Following the release of his first single in three years, ‘Looking For You’, Irish electro-pop purveyor Dashoda has shared a slick, 1970s-themed video for the single, filmed live with stripped-back vocals and keyboard accompaniment that showcase his versatility.

The live video was filmed in a wood-panelled lounge in a house in Wexford and has a slick, 1970s feel reminiscent of a Talking Heads video or a scene from Twin Peaks.

Dashoda takes as much of his artistic inspiration from visual arts and movies as he does from music, and this is evident in the aesthetic seen in this video.

“I first visited the house in Wexford where we shot this video with my friend and collaborator Jake Curran in January 2021," says Dashoda A.K.A. Gavin MacDermott. "I knew I had to film something there. It reminded me of something from David Lynch’s Twin Peaks or Lost Highway. But the house itself is far from Hollywood, it rests on the side of Tara Hill - not far from where I grew up."

GoldenPlec caught up with Dashodsa to find out what's next as he prepares for a busy year ahead.

Tell us about Dashoda - who is he?

Dashoda is a moniker I came up with a few years ago when I started making more electronic influenced music. I always wanted to leave the door open for collaboration and having an abstract name felt right, like a blank canvas.

Your new single 'Looking For You' has a slick, retro-electro-pop feel. Who are your influences?

Over the last year or two I have listened to lots of soundtracks, ambient, and all sorts of electronic music. But if I am to think about why I first became inspired to pursue Dashoda, it was because I fell in love with a few bands from the 80s, like Prefab Sprout and The Blue Nile. They’ve always stuck with me even when I’ve tried to get away from 80s stuff. Their lyrics caught my attention first and I also love how cinematic the music is. I always think about the “movie” playing in my head when I’m listening to them, and I try to think that way about the music I write.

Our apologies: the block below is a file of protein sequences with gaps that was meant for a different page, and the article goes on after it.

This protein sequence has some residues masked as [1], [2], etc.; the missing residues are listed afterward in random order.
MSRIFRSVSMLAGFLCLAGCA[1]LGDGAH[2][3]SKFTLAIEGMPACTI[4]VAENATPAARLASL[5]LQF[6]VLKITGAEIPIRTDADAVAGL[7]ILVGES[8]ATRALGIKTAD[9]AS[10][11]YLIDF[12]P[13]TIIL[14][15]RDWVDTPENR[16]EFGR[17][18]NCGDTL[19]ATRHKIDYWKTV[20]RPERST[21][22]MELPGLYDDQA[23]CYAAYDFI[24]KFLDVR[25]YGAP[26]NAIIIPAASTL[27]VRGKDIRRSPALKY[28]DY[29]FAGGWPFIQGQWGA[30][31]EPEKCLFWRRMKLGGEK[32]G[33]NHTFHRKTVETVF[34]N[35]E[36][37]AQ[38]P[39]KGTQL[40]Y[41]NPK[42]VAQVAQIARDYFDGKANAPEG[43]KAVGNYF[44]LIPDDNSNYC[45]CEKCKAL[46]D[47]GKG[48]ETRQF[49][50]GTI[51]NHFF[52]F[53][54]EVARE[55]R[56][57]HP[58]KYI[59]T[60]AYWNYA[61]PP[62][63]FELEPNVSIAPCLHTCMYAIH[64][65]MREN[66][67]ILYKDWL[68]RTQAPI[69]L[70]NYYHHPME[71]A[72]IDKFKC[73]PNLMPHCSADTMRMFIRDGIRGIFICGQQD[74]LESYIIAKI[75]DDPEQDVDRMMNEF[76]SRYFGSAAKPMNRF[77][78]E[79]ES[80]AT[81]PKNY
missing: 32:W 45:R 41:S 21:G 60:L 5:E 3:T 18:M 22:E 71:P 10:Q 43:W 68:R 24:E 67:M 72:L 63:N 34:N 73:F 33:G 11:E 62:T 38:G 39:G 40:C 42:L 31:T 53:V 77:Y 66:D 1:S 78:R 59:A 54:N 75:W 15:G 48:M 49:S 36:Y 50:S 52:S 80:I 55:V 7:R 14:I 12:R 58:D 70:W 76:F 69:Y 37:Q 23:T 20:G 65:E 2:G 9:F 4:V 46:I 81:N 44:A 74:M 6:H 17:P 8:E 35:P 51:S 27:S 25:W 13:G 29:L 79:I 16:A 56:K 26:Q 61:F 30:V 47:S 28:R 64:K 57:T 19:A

I go back to these bands frequently and each time I do I tend to find another layer to appreciate. I bought The Blue Nile’s first two albums a while back but didn’t get a chance to open them up and give them a spin. I moved house earlier this year and set up my record player again. A friend came over for a few drinks and, after we’d had a few too many, we listened to both albums back-to-back. I was sitting there with The Blue Nile’s Hats on and it was still like hearing it for the first time again.

You took a few years away from making music. Why was this and do you think being three years older and wiser has influenced your new sound?

During the lockdowns I was writing plenty of music, but it was taking a long time for me to actually finish songs. Some of that was down to experimenting a bit and then supply chain stuff, but I think I just found the pandemic to be a bit of a downer creatively. I wrote a good bit with others but didn’t really want to write on my own, though I’m back doing that now things have opened up again. During 2022, I’ve loved becoming a music fan all over again, like when I was 13 or 14. It’s great buying records and trying to go to as many local gigs as possible.